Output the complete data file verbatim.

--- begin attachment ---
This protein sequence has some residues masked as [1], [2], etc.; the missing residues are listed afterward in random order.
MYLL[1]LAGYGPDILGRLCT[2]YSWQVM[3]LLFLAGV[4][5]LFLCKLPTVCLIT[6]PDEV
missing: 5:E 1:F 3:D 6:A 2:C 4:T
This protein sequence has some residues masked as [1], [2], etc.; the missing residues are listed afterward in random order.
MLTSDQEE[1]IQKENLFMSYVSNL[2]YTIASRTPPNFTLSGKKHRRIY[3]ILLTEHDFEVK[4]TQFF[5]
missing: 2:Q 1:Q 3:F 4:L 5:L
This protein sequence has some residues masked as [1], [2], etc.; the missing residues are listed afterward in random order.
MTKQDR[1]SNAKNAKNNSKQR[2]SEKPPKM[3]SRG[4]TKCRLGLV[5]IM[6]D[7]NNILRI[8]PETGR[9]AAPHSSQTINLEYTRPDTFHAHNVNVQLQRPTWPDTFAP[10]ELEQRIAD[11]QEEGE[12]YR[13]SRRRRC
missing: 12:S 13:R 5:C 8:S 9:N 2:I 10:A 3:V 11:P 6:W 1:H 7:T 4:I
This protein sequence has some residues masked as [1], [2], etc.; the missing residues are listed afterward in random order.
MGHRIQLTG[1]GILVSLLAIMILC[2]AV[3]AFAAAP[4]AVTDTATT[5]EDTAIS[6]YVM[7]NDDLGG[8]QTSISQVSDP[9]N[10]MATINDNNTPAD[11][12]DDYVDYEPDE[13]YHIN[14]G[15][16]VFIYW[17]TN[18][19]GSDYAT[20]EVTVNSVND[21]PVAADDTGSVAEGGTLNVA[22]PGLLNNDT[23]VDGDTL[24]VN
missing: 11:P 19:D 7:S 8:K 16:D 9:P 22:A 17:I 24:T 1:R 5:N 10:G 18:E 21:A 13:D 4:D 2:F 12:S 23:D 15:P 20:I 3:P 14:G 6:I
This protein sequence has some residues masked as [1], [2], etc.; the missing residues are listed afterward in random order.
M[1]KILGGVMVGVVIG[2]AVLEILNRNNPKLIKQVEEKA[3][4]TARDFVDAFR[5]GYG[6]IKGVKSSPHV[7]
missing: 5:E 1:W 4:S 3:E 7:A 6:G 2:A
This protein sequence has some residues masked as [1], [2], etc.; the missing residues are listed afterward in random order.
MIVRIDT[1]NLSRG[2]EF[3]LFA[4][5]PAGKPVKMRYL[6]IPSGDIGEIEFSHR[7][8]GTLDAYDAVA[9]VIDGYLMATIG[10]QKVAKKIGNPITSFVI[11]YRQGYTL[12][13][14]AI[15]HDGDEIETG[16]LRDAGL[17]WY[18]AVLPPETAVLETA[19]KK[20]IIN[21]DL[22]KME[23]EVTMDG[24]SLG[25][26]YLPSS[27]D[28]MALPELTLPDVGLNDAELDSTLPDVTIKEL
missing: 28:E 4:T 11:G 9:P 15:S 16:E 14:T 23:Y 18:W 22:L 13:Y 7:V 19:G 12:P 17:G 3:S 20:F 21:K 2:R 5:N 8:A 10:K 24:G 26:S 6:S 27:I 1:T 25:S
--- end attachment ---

This protein sequence has some residues masked as [1], [2], etc.; the missing residues are listed afterward in random order.
MYLL[1]LAGYGPDILGRLCT[2]YSWQVM[3]LLFLAGV[4][5]LFLCKLPTVCLIT[6]PDEV
missing: 5:E 1:F 3:D 6:A 2:C 4:T
This protein sequence has some residues masked as [1], [2], etc.; the missing residues are listed afterward in random order.
MLTSDQEE[1]IQKENLFMSYVSNL[2]YTIASRTPPNFTLSGKKHRRIY[3]ILLTEHDFEVK[4]TQFF[5]
missing: 2:Q 1:Q 3:F 4:L 5:L
This protein sequence has some residues masked as [1], [2], etc.; the missing residues are listed afterward in random order.
MTKQDR[1]SNAKNAKNNSKQR[2]SEKPPKM[3]SRG[4]TKCRLGLV[5]IM[6]D[7]NNILRI[8]PETGR[9]AAPHSSQTINLEYTRPDTFHAHNVNVQLQRPTWPDTFAP[10]ELEQRIAD[11]QEEGE[12]YR[13]SRRRRC
missing: 12:S 13:R 5:C 8:S 9:N 2:I 10:A 3:V 11:P 6:W 1:H 7:T 4:I
This protein sequence has some residues masked as [1], [2], etc.; the missing residues are listed afterward in random order.
MGHRIQLTG[1]GILVSLLAIMILC[2]AV[3]AFAAAP[4]AVTDTATT[5]EDTAIS[6]YVM[7]NDDLGG[8]QTSISQVSDP[9]N[10]MATINDNNTPAD[11][12]DDYVDYEPDE[13]YHIN[14]G[15][16]VFIYW[17]TN[18][19]GSDYAT[20]EVTVNSVND[21]PVAADDTGSVAEGGTLNVA[22]PGLLNNDT[23]VDGDTL[24]VN
missing: 11:P 19:D 7:S 8:K 16:D 9:P 22:A 17:I 24:T 1:R 5:N 10:G 18:E 21:A 13:D 4:D 2:F 12:S 23:D 15:P 20:I 3:P 14:G 6:I
This protein sequence has some residues masked as [1], [2], etc.; the missing residues are listed afterward in random order.
M[1]KILGGVMVGVVIG[2]AVLEILNRNNPKLIKQVEEKA[3][4]TARDFVDAFR[5]GYG[6]IKGVKSSPHV[7]
missing: 5:E 1:W 4:S 3:E 7:A 6:G 2:A
This protein sequence has some residues masked as [1], [2], etc.; the missing residues are listed afterward in random order.
MIVRIDT[1]NLSRG[2]EF[3]LFA[4][5]PAGKPVKMRYL[6]IPSGDIGEIEFSHR[7][8]GTLDAYDAVA[9]VIDGYLMATIG[10]QKVAKKIGNPITSFVI[11]YRQGYTL[12][13][14]AI[15]HDGDEIETG[16]LRDAGL[17]WY[18]AVLPPETAVLETA[19]KK[20]IIN[21]DL[22]KME[23]EVTMDG[24]SLG[25][26]YLPSS[27]D[28]MALPELTLPDVGLNDAELDSTLPDVTIKEL
missing: 28:E 4:T 11:G 9:P 15:S 16:E 14:T 23:Y 18:W 22:L 13:Y 7:V 19:G 12:P 17:G 3:S 20:F 21:K 2:R 5:N 8:A 10:K 24:G 26:S 6:S 27:I 1:T 25:S